Trace minerals can also be added by mixing in greensand. Greensand also helps to make the soil lighter.
This is my favorite supplement for root crops
Weeding your root crops is a must. (Sorry). They simply can’t grow with competition. The roots of the weeds will push against the developing plant and cause it to grow mishappen or not at all. We’ve all seen pictures of crooked carrots.
One of the problems of root crops stems from there long germination period. Carrots may take three weeks to germinate. One of the things that can hamper your seeds from germinating in dry or crusty soil.
Keep your seed bed moist at all times. If you are direct seeding into the ground, then consider using a drip irrigation system. Run a dripline along the row of seeds. That way the surface of the soil will stay moist.
For a raised bed you can simply use a watering can with a sprinkle head attached. A gentle spray with a hose may do. You don’t want to have to strong a force that will move the dirt around.
If your roots were tough it was probably due to insignificant water.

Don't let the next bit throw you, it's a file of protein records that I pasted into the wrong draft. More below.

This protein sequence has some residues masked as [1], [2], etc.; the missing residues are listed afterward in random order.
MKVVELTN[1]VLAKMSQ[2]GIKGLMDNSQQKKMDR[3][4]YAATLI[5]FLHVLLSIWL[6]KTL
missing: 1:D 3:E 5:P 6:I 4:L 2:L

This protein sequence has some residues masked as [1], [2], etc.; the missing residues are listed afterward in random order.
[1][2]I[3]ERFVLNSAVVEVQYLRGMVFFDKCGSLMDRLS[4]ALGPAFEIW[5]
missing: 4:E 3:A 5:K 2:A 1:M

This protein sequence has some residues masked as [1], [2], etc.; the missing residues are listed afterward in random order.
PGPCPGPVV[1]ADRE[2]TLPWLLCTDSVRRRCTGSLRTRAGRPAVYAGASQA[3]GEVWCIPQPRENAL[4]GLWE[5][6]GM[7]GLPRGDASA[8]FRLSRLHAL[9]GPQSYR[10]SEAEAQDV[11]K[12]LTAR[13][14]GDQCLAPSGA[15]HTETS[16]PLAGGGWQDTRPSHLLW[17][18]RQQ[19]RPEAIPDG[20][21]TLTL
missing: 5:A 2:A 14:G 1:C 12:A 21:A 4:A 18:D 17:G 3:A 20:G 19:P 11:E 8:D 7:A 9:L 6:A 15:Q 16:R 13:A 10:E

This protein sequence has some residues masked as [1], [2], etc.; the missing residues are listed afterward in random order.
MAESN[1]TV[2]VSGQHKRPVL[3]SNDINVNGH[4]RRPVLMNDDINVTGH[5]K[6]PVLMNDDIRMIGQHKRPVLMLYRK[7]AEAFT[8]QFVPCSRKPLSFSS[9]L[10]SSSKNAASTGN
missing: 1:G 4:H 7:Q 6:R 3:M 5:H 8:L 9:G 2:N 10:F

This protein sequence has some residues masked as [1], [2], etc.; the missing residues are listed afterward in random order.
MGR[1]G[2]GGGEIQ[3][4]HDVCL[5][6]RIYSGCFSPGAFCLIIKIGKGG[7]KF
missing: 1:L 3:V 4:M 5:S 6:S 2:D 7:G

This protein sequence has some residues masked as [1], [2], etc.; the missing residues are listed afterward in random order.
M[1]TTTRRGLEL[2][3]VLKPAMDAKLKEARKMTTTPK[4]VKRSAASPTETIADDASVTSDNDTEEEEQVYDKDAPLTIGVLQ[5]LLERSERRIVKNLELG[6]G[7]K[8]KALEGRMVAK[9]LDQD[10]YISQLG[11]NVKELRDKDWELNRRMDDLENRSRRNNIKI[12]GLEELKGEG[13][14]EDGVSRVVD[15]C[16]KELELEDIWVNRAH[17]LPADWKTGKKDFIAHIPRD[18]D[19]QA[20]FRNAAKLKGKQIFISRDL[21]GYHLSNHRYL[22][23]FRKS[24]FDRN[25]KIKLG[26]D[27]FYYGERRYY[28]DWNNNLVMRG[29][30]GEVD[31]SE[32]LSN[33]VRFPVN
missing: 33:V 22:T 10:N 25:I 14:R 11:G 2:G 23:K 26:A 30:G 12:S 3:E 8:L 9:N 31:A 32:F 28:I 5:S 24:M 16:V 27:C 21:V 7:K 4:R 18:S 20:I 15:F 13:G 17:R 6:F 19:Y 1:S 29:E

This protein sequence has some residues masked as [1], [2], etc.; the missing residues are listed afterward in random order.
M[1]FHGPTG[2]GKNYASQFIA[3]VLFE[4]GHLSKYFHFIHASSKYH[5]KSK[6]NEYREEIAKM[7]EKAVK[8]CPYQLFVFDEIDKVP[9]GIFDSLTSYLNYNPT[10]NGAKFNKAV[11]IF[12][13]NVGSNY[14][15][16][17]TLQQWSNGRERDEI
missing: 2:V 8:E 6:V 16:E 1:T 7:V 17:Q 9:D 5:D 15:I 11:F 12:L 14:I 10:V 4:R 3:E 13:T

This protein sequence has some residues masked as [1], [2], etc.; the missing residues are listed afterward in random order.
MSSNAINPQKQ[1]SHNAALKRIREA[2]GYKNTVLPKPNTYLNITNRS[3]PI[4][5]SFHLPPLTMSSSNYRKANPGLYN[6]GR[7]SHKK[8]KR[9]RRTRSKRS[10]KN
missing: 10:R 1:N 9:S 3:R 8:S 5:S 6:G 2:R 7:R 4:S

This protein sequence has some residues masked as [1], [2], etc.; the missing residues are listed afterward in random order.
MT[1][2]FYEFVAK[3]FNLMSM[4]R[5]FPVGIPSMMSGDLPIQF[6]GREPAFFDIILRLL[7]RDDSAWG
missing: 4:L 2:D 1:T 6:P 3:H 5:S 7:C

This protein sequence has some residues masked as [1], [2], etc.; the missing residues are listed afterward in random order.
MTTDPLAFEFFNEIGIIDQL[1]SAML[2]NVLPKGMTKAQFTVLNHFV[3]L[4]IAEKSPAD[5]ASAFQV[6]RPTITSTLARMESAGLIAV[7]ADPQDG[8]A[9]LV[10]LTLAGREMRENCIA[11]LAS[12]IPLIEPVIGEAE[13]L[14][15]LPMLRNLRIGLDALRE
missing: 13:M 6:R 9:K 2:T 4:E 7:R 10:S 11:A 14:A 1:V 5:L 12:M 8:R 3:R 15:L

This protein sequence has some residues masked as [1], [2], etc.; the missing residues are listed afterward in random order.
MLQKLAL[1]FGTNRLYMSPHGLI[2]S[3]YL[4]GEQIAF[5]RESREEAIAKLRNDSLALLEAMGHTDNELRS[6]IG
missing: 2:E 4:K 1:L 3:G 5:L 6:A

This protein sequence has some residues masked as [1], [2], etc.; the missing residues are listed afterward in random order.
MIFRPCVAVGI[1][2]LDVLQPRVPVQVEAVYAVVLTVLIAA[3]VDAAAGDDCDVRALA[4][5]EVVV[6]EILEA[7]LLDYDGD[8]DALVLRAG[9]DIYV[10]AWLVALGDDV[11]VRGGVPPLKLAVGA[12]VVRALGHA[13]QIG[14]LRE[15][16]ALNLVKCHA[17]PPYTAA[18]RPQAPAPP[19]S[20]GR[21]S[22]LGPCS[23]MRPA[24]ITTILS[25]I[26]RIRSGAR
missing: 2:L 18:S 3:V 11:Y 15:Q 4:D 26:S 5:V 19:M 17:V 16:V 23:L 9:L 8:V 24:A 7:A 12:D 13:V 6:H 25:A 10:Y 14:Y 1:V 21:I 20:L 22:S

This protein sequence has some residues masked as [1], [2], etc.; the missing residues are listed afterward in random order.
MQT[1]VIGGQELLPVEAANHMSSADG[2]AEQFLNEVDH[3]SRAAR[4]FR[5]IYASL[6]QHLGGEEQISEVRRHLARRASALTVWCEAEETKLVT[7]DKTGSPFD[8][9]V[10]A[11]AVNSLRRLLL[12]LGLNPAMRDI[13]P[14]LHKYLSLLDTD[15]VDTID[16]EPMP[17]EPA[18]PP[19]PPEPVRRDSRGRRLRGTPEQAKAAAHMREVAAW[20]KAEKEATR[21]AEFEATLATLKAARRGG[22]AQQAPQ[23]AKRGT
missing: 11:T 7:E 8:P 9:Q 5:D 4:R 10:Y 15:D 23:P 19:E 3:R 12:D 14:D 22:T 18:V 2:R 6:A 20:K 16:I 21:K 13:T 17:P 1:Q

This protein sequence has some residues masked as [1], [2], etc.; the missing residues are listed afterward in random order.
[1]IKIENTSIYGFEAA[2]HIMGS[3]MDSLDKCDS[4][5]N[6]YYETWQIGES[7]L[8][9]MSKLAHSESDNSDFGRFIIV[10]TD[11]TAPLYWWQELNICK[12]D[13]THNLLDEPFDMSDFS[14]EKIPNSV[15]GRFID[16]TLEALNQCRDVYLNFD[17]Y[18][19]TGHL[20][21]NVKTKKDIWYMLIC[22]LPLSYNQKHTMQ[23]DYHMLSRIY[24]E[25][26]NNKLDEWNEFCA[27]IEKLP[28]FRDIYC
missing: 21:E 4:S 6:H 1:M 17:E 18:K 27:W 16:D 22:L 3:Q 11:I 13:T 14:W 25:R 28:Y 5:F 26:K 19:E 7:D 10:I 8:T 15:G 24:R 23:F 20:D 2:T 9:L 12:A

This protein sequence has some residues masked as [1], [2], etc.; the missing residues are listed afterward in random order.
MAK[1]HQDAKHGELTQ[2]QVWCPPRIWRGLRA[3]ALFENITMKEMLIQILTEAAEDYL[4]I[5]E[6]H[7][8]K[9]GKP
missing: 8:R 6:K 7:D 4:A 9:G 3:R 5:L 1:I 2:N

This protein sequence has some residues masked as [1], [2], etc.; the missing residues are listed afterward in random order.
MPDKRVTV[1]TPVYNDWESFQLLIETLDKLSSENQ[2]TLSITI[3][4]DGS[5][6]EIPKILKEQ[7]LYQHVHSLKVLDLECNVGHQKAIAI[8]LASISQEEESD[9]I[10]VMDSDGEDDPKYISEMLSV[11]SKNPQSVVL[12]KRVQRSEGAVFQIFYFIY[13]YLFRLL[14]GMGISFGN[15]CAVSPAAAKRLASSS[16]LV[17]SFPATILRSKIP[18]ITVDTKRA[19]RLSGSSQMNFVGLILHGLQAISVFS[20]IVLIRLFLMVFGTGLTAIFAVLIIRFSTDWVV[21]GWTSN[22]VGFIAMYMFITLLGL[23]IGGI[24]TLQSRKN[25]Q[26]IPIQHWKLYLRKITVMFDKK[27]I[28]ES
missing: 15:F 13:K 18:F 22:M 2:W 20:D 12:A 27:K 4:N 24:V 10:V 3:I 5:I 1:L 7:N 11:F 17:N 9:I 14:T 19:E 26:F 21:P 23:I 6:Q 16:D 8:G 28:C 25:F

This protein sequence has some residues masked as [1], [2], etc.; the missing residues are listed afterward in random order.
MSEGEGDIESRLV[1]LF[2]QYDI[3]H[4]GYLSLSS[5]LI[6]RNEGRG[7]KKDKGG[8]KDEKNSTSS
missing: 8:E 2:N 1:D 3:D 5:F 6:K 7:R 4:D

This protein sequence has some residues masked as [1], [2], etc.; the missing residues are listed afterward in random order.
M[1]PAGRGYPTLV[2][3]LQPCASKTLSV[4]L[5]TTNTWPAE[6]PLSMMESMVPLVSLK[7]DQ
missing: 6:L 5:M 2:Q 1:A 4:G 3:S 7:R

Green manures are a great way to prepare soil for root crops. Planning some fall carrots and turnips? Plant buckwheat.
Buckwheat is a great crop for breaking up heavy soil. It’s a warm weather crop that needs two months to grow. Buckwheat grows quickly and suppresses weeds.
In addition, it produces flowers which attract bees and other pollinators in only five to six weeks.
I plant buckwheat in early June in a section of the garden where I plan to grow a fall root crop. After the buckwheat flowers but before it produces seed heads, you will dog it under. Tilling or digging by hand both work well to incorporate it into the soil.
Wait ten to fourteen days and let the buckwheat start to decompose. You are now ready to sow your fall root crops. Remember you will be in the hot days of August so make sure your soil stays moist.
If the days are above 85 degrees, then I often place hoops and shade cloth over the bed. This will also protect the seeds from birds.
Root crops are very hardy and do not have a lot of pest issues. The biggest pests are wildlife (and maybe your goats) that think they taste delicious. Deer, rabbits, and groundhogs are the biggest foragers of your roots. If you are having a problem, you might consider planting a wildlife garden in a remote part of your property.